A Federal Government Shared Service Success Story: Buyandsell.gc.caKen McMillan, PMP, CISSP, ITIL, MIPIS, PCIP
schedule 7 months agoSold Out!
Phoenix, the federal government’s pay modernization initiative, aptly illustrates the federal government’s challenges with successfully deploying shared services. Phoenix, Shared Travel Services, and the Government of Canada Marketplace demonstrate that traditional waterfall project management coupled with an excessive emphasis on specifications can exacerbate risk and produce less-than-ideal results.
On schedule and on budget, Buyandsell.gc.ca began hosting the Government Electronic Tendering Services on June 1 2013. The shared services offered on Buyandsell.gc.ca help more than 80,000 private sector suppliers and buyers representing more than 90 federal departments and agencies to focus on doing business, instead of figuring out how to do business. Buyandsell.gc.ca hosts more than 1 million page views per month.
Buyandsell.gc.ca constitutes a series of successful transformation projects. These projects are a possible template for transforming government services to citizens. However, in the Buyandsell.gc.ca case, leading stakeholders never considered transformation their goal and at no time was their work managed as a transformation project.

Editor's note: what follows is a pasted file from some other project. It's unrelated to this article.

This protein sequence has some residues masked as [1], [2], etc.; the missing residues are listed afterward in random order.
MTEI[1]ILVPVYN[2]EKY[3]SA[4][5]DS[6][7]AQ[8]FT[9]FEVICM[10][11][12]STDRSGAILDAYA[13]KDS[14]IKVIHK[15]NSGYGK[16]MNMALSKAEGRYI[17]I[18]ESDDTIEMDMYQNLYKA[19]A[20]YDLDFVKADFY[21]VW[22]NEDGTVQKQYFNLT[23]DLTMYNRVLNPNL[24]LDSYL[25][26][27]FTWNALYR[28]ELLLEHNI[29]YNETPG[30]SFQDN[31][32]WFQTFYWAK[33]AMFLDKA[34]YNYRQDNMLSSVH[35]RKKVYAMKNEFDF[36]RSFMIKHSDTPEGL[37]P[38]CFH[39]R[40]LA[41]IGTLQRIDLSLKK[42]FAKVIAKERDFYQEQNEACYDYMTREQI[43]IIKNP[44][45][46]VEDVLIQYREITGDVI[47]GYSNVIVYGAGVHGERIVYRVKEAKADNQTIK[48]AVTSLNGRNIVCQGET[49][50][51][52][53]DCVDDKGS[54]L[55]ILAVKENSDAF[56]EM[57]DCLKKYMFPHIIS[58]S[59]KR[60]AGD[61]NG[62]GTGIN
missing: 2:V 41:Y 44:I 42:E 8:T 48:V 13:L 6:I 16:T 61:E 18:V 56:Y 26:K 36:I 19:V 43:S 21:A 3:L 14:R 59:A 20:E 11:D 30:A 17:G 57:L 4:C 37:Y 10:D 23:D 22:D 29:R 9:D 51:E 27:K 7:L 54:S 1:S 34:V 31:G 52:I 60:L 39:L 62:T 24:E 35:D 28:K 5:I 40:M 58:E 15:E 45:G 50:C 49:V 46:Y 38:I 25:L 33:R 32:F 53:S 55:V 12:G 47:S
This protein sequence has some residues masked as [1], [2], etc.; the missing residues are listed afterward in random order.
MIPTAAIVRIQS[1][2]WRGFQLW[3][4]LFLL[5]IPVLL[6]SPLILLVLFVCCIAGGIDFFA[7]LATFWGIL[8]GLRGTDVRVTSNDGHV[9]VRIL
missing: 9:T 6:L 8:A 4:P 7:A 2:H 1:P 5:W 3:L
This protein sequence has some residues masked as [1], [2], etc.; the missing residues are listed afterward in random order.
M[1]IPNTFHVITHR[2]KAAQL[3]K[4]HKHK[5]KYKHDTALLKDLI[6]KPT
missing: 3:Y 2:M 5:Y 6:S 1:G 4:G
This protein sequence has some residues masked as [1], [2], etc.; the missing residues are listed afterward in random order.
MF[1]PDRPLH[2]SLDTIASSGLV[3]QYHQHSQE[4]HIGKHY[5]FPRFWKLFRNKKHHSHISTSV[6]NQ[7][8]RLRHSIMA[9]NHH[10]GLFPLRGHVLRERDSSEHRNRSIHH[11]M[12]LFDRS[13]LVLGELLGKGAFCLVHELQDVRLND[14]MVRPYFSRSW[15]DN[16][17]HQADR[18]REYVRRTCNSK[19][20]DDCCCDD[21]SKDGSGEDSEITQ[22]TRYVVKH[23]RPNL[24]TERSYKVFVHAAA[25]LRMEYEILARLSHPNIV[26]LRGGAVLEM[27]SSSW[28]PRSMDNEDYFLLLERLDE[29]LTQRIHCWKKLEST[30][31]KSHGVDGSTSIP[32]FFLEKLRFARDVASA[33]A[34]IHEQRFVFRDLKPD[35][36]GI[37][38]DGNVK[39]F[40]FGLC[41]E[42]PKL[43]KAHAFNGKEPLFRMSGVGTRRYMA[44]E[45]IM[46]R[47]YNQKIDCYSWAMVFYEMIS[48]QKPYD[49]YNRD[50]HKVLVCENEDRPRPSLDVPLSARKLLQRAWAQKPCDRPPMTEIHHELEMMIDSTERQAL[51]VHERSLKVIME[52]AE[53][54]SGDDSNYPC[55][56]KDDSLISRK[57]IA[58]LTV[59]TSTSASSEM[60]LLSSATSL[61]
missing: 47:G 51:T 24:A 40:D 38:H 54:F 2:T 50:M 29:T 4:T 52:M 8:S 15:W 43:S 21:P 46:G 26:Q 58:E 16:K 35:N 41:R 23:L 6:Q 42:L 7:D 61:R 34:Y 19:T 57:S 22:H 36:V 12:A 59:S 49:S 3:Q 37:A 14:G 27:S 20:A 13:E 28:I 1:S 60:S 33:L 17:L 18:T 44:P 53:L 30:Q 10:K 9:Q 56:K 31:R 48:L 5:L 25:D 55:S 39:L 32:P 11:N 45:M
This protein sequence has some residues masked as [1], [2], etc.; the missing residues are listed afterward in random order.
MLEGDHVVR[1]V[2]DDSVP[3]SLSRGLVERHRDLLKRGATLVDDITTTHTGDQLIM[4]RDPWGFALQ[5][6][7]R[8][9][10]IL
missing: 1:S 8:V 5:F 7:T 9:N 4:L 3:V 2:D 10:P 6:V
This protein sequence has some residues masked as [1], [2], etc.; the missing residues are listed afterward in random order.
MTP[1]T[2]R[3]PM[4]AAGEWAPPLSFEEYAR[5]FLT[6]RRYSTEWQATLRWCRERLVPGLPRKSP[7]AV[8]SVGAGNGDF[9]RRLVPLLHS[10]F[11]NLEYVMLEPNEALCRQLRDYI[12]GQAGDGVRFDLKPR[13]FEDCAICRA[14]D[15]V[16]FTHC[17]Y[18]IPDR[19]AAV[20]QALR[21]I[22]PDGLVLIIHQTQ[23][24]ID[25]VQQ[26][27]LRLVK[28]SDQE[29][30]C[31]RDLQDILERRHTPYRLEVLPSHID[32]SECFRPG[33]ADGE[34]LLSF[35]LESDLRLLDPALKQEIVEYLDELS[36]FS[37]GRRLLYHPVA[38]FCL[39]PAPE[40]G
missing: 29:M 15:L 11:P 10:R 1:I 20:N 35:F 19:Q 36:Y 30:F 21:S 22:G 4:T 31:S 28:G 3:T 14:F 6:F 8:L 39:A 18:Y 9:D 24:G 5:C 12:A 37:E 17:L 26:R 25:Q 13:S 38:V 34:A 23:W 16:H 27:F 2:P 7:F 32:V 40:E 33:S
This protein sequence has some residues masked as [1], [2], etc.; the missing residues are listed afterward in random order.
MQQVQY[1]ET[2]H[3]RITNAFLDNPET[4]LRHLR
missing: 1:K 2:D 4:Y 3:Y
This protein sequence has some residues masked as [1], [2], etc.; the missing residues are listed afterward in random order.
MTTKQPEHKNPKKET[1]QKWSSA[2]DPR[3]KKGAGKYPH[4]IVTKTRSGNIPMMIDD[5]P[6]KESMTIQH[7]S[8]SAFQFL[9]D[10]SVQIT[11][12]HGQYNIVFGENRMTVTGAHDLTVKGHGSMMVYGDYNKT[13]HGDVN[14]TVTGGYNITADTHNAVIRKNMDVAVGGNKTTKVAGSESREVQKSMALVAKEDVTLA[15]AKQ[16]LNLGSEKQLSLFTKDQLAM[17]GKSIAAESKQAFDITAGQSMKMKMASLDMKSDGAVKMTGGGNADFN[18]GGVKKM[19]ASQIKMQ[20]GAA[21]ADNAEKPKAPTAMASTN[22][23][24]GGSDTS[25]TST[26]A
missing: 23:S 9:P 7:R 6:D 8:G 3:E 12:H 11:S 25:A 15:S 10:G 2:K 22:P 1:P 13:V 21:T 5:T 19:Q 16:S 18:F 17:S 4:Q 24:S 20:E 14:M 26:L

Buyandsell.gc.ca is the result of an iterative process of discovery. The team asked open questions and was open to all possible answers. They eschewed traditional requirements definition and delivered incremental improvements guided by a strategic intent: to improve the user experience of tender management. By allowing tender creators and consumers to validate the improvements via real systems, and by accepting a long-term process of continued short-term iteration, a transformed system was made operational. That system is built upon loosely coupled foundation (platform) components that can be added to in order to deliver additional services without impacting Buyandsell.gc.ca itself.
While this approach remains unfamiliar to many in the federal government, it is based upon Agile methodologies widely used in the private sector. These techniques present a lower risk than the waterfall project management approach (the National Project Management System) traditionally use for federal government projects.
This presentation summarizes key Lessons Learned in the conception, design, implementation, and delivery of Buyandsell.gc.ca. It references best Agile practices in relation to its achievements.
Servant Leadership, are women the better fit?Patricia Kong
schedule 9 months agoSold Out!
Do women make better Scrum Masters, because they’re more nurturing? Do women have to be aggressive in order to be effective leaders? Why aren’t women good risk takers? Let’s explore these topics, other stereotypes, and different myths and facts that surround the female role in agile and technology. Patricia Kong from Scrum.org and Jill Graves from the Canadian Revenue Agency will share their experiences and facilitate this discussion to explore why women are stalled in leadership roles and in the technology industry, and if Agile can help.